Finally, a counter-argument to the insta-perfect couples who detox, exercise and diet together.
(Because, let’s face it, anyone who’s not sold on the two-green-juices-and-lets-compare-pedometers relationship status, needs a counter-argument.)
Couples who drink together, stay together.
Yep, that’s right. While you’re out playing happy-active-wear families, I’m busy improving the chances of my relationship lasting with several rounds of gin and tonics. (It’s purely for the relationship, I swear).
Okay, okay. Back it up. This is not an excuse, or validation, for drinking non-stop with a significant other. But it is a happy piece of relationship advice you can reference when you are drinking non-stop with your significant other.
New research, published in the The Journals of Gerontology, has found couples who have similar drinking habits – getting drunk together regularly, or both abstaining at the same time – are more likely to have a successful relationship than those who have different drinking habits.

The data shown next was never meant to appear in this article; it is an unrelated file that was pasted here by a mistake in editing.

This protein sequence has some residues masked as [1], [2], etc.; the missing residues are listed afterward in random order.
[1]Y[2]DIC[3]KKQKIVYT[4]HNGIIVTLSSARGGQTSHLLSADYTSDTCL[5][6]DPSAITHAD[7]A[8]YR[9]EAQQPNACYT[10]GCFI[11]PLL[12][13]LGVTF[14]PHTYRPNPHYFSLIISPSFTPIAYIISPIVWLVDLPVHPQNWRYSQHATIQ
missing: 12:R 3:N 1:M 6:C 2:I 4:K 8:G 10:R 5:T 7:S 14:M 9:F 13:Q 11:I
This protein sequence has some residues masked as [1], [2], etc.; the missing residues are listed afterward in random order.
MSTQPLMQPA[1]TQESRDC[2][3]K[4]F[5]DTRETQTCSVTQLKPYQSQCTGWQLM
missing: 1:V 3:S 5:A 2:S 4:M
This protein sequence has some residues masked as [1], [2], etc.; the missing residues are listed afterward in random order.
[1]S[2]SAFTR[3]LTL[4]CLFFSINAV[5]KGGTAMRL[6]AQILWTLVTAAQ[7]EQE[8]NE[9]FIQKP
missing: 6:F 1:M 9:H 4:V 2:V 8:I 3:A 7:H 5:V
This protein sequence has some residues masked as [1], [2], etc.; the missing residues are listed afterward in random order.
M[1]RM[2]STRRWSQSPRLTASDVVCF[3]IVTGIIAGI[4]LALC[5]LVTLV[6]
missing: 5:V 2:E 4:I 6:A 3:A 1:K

The study looked to the drinking habits of 4,864 married participants, over two year periods. They found concurrent drinking habits lead to a reduction in ‘negative marital quality’ (i.e. an increase in positive marital quality), particularly when reported by wives.
“The findings stress the importance of considering the drinking status, rather than the amount of alcohol consumed, of both members of the couple when attempting to understand drinking and marital quality among older couples,” the report states. “These findings are particularly salient given the increased drinking among baby boomers and the importance of marital quality for health among older couples.”
The results make sense. Having once lived in a household with one excessive drinker; one non-drinker; and me sitting somewhere in the middle, I can attest to the difficulties that arise when one person is trying to pick an argument or dance on the coffee table, and the other is laughing laughing laughing, until they’re not laughing any more. And, again, I’m stuck somewhere in the middle.